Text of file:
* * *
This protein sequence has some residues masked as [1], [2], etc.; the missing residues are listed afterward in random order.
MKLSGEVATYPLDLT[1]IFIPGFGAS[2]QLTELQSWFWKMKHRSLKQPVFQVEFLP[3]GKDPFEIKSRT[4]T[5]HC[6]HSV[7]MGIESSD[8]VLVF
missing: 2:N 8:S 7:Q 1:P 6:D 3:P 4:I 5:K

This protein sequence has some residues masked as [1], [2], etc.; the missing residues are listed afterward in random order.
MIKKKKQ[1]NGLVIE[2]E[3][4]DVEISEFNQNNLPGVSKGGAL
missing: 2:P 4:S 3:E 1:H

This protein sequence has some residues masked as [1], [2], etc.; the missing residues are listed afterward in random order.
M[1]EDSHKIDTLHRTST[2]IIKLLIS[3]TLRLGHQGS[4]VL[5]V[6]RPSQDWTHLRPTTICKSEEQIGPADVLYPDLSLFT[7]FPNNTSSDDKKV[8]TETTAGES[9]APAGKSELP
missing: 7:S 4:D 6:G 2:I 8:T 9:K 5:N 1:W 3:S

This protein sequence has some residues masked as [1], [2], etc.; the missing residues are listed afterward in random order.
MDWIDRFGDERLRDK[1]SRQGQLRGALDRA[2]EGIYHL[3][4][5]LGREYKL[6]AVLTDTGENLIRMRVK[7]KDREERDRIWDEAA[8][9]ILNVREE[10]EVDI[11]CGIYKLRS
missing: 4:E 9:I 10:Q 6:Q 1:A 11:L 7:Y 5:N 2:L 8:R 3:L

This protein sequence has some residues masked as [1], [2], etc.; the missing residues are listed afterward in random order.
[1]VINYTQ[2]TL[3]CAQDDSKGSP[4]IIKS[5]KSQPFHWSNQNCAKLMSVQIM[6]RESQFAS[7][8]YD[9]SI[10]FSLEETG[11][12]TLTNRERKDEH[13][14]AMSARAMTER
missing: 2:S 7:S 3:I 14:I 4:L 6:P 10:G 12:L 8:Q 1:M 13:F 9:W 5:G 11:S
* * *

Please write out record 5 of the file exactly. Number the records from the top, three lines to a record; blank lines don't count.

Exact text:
This protein sequence has some residues masked as [1], [2], etc.; the missing residues are listed afterward in random order.
[1]VINYTQ[2]TL[3]CAQDDSKGSP[4]IIKS[5]KSQPFHWSNQNCAKLMSVQIM[6]RESQFAS[7][8]YD[9]SI[10]FSLEETG[11][12]TLTNRERKDEH[13][14]AMSARAMTER
missing: 2:S 7:S 3:I 14:I 4:L 6:P 10:G 12:L 8:Q 1:M 13:F 9:W 5:G 11:S